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Tuesday, March 24, 2009

Early Spring in the Park

After a long office hibernation forced by too much work, it was great to get out Sunday and climb in Rocky Mountain National Park. Greg Sievers and I climbed a probable new route on Andrews Tower, the big rock formation just south of the frozen tarn below Andrews Glacier. We'd been eyeing this one for over a year, and it was fun to have it come together more or less as planned. Our line took a hidden gully on the north face, just left of the skyline in the photo; we descended snow on the east face (facing the camera) and then down right along the lower northeast face.

The route began with some easy snow climbing and then three mixed pitches up the north face (the right-hand line in this photo). The crux second pitch was steep, sustained M4 and M5, and the third pitch required some artful dodging to bypass the three big cornice pillows that sat atop the face. We chose this climb for Sunday in part because it hadn't snowed in the Park for over a week and the forecast was for cloudy skies (wrong), so we hoped the cornices would be stable. Nothing budged, but we were happy when we finally got out from under them. A long moderate snow and mixed pitch gained the rock saddle between Andrews Tower and the main ridge, and then a short pure rock pitch led to the top.

We had expected to climb out of the notch and continue across the ridgeline to the Continental Divide, but it was already midafternoon and the ridge looked much harder than we'd expected. After a bit of debate, we decided to downclimb the snowy east face. The sun was off the face and the snow conditions were excellent, and we were able to simulclimb the whole way down in two long "pitches," reaching the ground in less than an hour. This face would make an excellent moderate mountaineering route in good snow conditions, with the final rock climb to a rarely reached summit giving it a true Alpine feel. Ideally, you'd continue out of the notch to the Divide, but that would add at least one more technical pitch (probably several) and a few hours of climbing.

Yesterday I was very tired and nursing blisters on both heels from skiing up to the tower in my climbing boots, but it was so worth it to get out and once again explore some new ground in old, familiar places.


Tuesday, March 17, 2009

Kennedy on Alpinist

My "informed speculation" on the new Alpinist was off the mark a bit, says Michael Kennedy, the magazine's new editor. Here's how Kennedy described his vision for the resurrected magazine in an email this morning (quoted with permission):

"I'd say the new Alpinist is going to be more like the old Alpinist than the old Climbing magazine. The trim size may end up like that of the Surfer's Journal (9.5 x 11.5 inches rather than the current 9 x 12 inches), since that's the more common "journal" size for publications printed in the U.S. The cover price will remain $12.95, although Alpinist will be offering special relaunch subscription offers with the first 'new' issue.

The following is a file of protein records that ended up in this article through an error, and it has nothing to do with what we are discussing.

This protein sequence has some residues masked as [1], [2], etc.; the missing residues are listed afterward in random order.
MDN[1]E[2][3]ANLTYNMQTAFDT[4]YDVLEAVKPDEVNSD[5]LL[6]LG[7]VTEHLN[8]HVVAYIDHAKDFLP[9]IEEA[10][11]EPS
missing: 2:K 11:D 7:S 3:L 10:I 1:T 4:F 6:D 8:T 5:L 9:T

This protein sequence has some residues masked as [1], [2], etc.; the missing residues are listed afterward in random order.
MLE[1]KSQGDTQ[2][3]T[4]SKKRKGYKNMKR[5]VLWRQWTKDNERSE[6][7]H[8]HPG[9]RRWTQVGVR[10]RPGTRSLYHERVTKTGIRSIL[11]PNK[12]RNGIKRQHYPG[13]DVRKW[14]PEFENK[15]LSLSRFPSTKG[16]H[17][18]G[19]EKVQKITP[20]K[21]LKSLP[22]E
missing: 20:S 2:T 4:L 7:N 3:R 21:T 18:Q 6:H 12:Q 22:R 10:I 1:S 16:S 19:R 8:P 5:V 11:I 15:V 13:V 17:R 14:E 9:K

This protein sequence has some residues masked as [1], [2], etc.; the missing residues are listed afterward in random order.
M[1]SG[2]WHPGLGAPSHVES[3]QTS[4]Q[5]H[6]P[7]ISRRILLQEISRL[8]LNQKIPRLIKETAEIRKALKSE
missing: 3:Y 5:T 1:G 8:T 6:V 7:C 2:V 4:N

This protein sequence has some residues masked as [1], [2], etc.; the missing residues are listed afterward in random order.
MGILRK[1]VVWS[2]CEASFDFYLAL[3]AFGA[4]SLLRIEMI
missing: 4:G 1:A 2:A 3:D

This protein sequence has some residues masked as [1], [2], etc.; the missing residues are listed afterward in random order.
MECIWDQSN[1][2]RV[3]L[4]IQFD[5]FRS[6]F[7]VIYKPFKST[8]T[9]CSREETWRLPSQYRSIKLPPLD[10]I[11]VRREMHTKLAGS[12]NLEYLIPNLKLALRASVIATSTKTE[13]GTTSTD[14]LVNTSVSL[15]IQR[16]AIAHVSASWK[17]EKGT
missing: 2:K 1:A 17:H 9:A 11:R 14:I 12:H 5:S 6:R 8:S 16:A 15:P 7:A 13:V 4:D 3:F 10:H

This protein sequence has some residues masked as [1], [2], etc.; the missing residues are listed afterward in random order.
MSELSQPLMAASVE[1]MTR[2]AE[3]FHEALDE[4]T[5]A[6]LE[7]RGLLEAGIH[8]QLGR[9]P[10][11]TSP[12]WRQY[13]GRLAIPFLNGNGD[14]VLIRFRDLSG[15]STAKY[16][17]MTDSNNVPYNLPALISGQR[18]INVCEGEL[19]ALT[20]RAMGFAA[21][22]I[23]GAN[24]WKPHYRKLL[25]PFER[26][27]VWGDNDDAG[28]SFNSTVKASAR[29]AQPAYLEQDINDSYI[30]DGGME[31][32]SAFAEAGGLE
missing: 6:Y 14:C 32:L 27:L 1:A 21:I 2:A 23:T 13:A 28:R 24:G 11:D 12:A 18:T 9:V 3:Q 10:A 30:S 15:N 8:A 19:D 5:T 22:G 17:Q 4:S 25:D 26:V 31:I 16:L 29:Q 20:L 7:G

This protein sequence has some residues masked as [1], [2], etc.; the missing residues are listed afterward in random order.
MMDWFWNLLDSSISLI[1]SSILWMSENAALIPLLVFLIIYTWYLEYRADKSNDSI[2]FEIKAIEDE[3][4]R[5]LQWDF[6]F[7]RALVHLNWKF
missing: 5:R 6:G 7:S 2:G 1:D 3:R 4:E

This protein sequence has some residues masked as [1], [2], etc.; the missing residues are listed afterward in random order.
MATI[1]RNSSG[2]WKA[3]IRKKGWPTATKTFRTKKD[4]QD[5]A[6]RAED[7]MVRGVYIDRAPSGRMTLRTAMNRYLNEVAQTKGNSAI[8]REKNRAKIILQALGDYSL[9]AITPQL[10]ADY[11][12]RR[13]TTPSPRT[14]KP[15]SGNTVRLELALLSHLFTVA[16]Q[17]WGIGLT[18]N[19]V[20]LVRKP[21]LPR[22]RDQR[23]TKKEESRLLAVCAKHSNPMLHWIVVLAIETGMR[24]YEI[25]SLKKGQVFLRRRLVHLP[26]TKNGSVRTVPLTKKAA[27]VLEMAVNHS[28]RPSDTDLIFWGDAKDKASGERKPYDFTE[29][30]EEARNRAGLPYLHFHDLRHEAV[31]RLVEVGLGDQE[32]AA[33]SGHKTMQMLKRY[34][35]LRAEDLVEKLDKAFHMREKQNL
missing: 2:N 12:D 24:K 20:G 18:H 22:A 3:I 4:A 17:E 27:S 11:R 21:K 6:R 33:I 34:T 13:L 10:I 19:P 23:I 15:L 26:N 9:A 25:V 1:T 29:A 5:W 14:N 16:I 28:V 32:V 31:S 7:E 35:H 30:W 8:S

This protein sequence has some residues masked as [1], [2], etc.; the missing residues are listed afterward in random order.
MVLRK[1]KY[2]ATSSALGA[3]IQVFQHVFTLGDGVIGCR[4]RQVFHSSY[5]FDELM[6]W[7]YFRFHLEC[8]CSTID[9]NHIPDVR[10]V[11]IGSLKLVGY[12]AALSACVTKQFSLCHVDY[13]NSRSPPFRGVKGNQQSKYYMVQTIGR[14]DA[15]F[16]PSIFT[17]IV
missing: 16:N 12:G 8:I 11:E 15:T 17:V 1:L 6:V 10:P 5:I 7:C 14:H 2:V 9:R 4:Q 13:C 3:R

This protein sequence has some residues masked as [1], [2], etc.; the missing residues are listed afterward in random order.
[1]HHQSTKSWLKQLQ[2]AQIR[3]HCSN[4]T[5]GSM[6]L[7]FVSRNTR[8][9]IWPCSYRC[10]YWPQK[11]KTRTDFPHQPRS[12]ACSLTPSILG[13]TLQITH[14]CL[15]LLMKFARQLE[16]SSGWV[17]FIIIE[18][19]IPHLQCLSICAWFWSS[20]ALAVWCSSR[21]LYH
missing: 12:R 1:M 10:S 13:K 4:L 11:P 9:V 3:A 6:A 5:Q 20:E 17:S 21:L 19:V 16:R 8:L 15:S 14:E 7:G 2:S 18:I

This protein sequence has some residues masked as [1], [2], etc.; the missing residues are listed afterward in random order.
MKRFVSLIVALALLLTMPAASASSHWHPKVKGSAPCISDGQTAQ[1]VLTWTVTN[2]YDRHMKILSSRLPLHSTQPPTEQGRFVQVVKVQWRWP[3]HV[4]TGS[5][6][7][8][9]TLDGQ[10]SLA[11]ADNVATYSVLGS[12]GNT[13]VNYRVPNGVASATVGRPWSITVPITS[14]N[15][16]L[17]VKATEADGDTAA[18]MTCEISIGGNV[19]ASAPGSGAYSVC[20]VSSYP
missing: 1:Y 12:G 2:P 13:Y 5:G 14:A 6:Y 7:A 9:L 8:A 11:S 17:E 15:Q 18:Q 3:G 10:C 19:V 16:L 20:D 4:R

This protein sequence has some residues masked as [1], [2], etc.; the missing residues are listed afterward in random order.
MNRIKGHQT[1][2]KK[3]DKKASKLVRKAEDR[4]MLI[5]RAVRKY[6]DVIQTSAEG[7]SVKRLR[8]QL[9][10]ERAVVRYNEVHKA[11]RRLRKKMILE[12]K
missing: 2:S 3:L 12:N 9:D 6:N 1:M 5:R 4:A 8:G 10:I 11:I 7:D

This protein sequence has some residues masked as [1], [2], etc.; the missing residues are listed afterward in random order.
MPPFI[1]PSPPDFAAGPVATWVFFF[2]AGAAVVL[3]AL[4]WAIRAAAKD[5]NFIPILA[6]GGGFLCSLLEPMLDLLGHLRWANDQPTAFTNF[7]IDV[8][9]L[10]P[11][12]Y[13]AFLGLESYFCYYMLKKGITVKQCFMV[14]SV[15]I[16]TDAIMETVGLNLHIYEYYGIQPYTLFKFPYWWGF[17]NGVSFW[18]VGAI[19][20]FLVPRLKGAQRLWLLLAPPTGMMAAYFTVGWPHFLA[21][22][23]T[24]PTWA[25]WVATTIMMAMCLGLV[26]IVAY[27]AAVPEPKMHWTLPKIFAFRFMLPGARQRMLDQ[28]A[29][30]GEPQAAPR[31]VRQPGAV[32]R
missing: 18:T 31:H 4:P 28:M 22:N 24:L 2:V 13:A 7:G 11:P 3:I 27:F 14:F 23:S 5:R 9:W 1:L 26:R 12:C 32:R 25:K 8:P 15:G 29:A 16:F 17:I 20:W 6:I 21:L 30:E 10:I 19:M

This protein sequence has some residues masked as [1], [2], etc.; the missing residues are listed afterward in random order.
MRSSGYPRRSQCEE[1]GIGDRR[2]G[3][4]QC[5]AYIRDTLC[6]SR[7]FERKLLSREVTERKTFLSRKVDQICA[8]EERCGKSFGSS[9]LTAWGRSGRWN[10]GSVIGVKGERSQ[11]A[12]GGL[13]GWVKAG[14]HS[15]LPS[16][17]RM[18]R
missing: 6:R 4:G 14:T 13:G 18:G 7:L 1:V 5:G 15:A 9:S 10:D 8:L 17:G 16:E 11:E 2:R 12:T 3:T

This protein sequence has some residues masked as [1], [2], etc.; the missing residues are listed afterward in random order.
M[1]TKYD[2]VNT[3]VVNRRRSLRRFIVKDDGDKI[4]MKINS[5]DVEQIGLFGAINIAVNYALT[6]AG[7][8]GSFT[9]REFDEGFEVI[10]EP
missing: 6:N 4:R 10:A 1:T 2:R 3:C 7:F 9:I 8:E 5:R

"True, the new Alpinist may have a few more ad pages, but the content will remain every bit as beautiful and compelling as ever. You'll still see plenty of stories and photos of cutting-edge alpine climbs. In seeking to appeal to a broader spectrum of climbers, my intention is to open Alpinist up a bit in tone and voice, to focus on what climbers have in common, to inspire and express the very best of the climbing experience at all levels. It's a much more subtle shift than you suggest.

"Nothing is set in stone, so much of the appeal, for me, is in the adventure of working with the rest of the Height of Land team to shape and hopefully improve the magazine, building on the foundation that Christian [Beckwith] developed for Alpinist."

It certainly will be interesting to see how Kennedy goes about broadening the magazine's appeal without diminishing the characteristics that endeared it to many readers—it's a tricky step, but also one that I would say is essential for Alpinist's long-term success.


Sunday, March 15, 2009

The Rumor Mill

Michael Kennedy is going to edit the new Alpinist. Wow.

(Not a rumor. Fact.)

Kennedy edited and published Climbing magazine for more than two decades before selling the magazine in 1997. Along with being one of America's top alpine climbers of the 1970s and ’80s, he created a magazine with authoritative articles and elegant design, and he was rewarded with the largest circulation climbing magazine in the world. Kennedy and the much-admired Alpinist senior editor Katie Ives will make a formidable team.

Informed speculation: The new Alpinist, now slated to relaunch in April, is likely to be more like the old Climbing magazine than the old Alpinist. It may have a smaller trim size than the old Alpinist and definitely will have more ad space, and it will seek to appeal to a broader spectrum of climbers, yet it won't be as ad-packed or as broad-focused as the mainstream mags. It also likely will be considerably cheaper than the old Alpinist's $12.95 cover price.

Update: Announcement made.